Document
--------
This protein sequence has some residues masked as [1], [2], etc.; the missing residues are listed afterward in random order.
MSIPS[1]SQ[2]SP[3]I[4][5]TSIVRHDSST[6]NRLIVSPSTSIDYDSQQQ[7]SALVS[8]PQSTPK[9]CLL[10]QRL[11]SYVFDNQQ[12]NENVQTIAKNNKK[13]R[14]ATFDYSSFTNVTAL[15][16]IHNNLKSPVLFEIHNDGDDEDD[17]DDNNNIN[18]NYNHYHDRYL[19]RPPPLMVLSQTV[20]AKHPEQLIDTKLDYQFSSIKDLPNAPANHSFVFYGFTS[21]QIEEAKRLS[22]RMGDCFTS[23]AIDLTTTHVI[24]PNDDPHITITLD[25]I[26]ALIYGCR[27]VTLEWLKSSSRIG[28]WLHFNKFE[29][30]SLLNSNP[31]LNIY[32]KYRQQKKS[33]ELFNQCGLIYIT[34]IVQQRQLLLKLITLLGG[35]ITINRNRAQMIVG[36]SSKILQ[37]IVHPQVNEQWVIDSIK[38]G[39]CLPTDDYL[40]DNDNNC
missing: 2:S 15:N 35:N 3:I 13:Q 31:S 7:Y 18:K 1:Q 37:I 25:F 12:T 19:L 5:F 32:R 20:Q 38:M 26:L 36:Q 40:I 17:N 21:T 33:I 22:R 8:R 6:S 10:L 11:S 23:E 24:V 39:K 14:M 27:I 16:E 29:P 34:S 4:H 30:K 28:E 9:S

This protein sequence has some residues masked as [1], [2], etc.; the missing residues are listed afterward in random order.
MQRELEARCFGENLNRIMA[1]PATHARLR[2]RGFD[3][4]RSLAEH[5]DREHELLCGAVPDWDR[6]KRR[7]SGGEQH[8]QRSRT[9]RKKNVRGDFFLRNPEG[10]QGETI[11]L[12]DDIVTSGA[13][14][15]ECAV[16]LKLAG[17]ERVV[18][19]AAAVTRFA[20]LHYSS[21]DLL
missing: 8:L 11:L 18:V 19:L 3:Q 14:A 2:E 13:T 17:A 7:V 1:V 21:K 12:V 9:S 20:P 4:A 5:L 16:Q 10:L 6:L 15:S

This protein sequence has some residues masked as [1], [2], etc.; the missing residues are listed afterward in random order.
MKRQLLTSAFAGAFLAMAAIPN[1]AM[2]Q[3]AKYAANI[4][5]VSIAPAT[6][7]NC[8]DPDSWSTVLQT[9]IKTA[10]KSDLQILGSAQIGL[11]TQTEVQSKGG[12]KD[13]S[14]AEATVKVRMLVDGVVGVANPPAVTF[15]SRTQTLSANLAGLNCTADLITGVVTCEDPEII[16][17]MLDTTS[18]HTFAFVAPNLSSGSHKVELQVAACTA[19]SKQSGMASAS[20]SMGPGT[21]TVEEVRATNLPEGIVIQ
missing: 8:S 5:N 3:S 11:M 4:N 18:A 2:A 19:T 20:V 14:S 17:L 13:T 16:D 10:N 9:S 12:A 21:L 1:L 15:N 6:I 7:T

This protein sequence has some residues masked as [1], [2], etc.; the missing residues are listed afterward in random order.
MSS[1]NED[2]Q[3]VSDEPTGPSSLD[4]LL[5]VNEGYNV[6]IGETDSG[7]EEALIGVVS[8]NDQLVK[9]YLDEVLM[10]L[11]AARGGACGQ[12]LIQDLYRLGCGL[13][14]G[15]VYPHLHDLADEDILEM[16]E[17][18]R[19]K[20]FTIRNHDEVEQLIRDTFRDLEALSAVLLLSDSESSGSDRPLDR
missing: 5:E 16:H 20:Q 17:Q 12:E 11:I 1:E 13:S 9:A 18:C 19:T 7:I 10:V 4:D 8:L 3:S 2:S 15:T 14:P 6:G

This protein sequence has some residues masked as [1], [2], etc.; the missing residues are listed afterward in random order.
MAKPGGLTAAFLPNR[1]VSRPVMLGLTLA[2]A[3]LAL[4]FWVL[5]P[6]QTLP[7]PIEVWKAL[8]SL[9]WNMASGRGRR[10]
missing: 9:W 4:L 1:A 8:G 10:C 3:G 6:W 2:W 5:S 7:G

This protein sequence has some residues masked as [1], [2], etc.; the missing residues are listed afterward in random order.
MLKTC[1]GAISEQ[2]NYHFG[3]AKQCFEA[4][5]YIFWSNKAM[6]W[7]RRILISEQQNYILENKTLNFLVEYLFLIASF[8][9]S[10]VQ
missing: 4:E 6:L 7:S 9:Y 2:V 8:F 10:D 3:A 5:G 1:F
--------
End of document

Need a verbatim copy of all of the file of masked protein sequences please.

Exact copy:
This protein sequence has some residues masked as [1], [2], etc.; the missing residues are listed afterward in random order.
MSIPS[1]SQ[2]SP[3]I[4][5]TSIVRHDSST[6]NRLIVSPSTSIDYDSQQQ[7]SALVS[8]PQSTPK[9]CLL[10]QRL[11]SYVFDNQQ[12]NENVQTIAKNNKK[13]R[14]ATFDYSSFTNVTAL[15][16]IHNNLKSPVLFEIHNDGDDEDD[17]DDNNNIN[18]NYNHYHDRYL[19]RPPPLMVLSQTV[20]AKHPEQLIDTKLDYQFSSIKDLPNAPANHSFVFYGFTS[21]QIEEAKRLS[22]RMGDCFTS[23]AIDLTTTHVI[24]PNDDPHITITLD[25]I[26]ALIYGCR[27]VTLEWLKSSSRIG[28]WLHFNKFE[29][30]SLLNSNP[31]LNIY[32]KYRQQKKS[33]ELFNQCGLIYIT[34]IVQQRQLLLKLITLLGG[35]ITINRNRAQMIVG[36]SSKILQ[37]IVHPQVNEQWVIDSIK[38]G[39]CLPTDDYL[40]DNDNNC
missing: 2:S 15:N 35:N 3:I 13:Q 31:S 7:Y 18:K 1:Q 37:I 25:F 12:T 19:L 5:F 32:R 20:Q 38:M 26:L 36:Q 40:I 17:N 21:T 33:I 22:R 8:R 6:S 10:L 11:S 23:E 24:V 39:K 14:M 27:I 16:E 29:P 34:S 4:H 30:K 28:E 9:S

This protein sequence has some residues masked as [1], [2], etc.; the missing residues are listed afterward in random order.
MQRELEARCFGENLNRIMA[1]PATHARLR[2]RGFD[3][4]RSLAEH[5]DREHELLCGAVPDWDR[6]KRR[7]SGGEQH[8]QRSRT[9]RKKNVRGDFFLRNPEG[10]QGETI[11]L[12]DDIVTSGA[13][14][15]ECAV[16]LKLAG[17]ERVV[18][19]AAAVTRFA[20]LHYSS[21]DLL
missing: 8:L 11:L 18:V 19:L 3:Q 14:A 2:E 13:T 17:A 7:V 1:V 21:K 12:V 9:S 20:P 4:A 5:L 16:Q 10:L 6:L 15:S

This protein sequence has some residues masked as [1], [2], etc.; the missing residues are listed afterward in random order.
MKRQLLTSAFAGAFLAMAAIPN[1]AM[2]Q[3]AKYAANI[4][5]VSIAPAT[6][7]NC[8]DPDSWSTVLQT[9]IKTA[10]KSDLQILGSAQIGL[11]TQTEVQSKGG[12]KD[13]S[14]AEATVKVRMLVDGVVGVANPPAVTF[15]SRTQTLSANLAGLNCTADLITGVVTCEDPEII[16][17]MLDTTS[18]HTFAFVAPNLSSGSHKVELQVAACTA[19]SKQSGMASAS[20]SMGPGT[21]TVEEVRATNLPEGIVIQ
missing: 8:S 5:N 3:S 11:M 4:N 18:A 2:A 19:T 20:V 14:S 17:L 13:T 16:D 10:N 9:S 12:A 21:L 1:L 15:N 6:I 7:T

This protein sequence has some residues masked as [1], [2], etc.; the missing residues are listed afterward in random order.
MSS[1]NED[2]Q[3]VSDEPTGPSSLD[4]LL[5]VNEGYNV[6]IGETDSG[7]EEALIGVVS[8]NDQLVK[9]YLDEVLM[10]L[11]AARGGACGQ[12]LIQDLYRLGCGL[13][14]G[15]VYPHLHDLADEDILEM[16]E[17][18]R[19]K[20]FTIRNHDEVEQLIRDTFRDLEALSAVLLLSDSESSGSDRPLDR
missing: 5:E 16:H 20:Q 17:Q 12:E 11:I 1:E 13:S 9:A 18:C 19:T 7:I 10:V 4:D 8:L 3:S 2:S 15:T 14:P 6:G

This protein sequence has some residues masked as [1], [2], etc.; the missing residues are listed afterward in random order.
MAKPGGLTAAFLPNR[1]VSRPVMLGLTLA[2]A[3]LAL[4]FWVL[5]P[6]QTLP[7]PIEVWKAL[8]SL[9]WNMASGRGRR[10]
missing: 9:W 4:L 1:A 8:G 10:C 3:G 6:W 2:W 5:S 7:G

This protein sequence has some residues masked as [1], [2], etc.; the missing residues are listed afterward in random order.
MLKTC[1]GAISEQ[2]NYHFG[3]AKQCFEA[4][5]YIFWSNKAM[6]W[7]RRILISEQQNYILENKTLNFLVEYLFLIASF[8][9]S[10]VQ
missing: 4:E 6:L 7:S 9:Y 2:V 8:F 10:D 3:A 5:G 1:F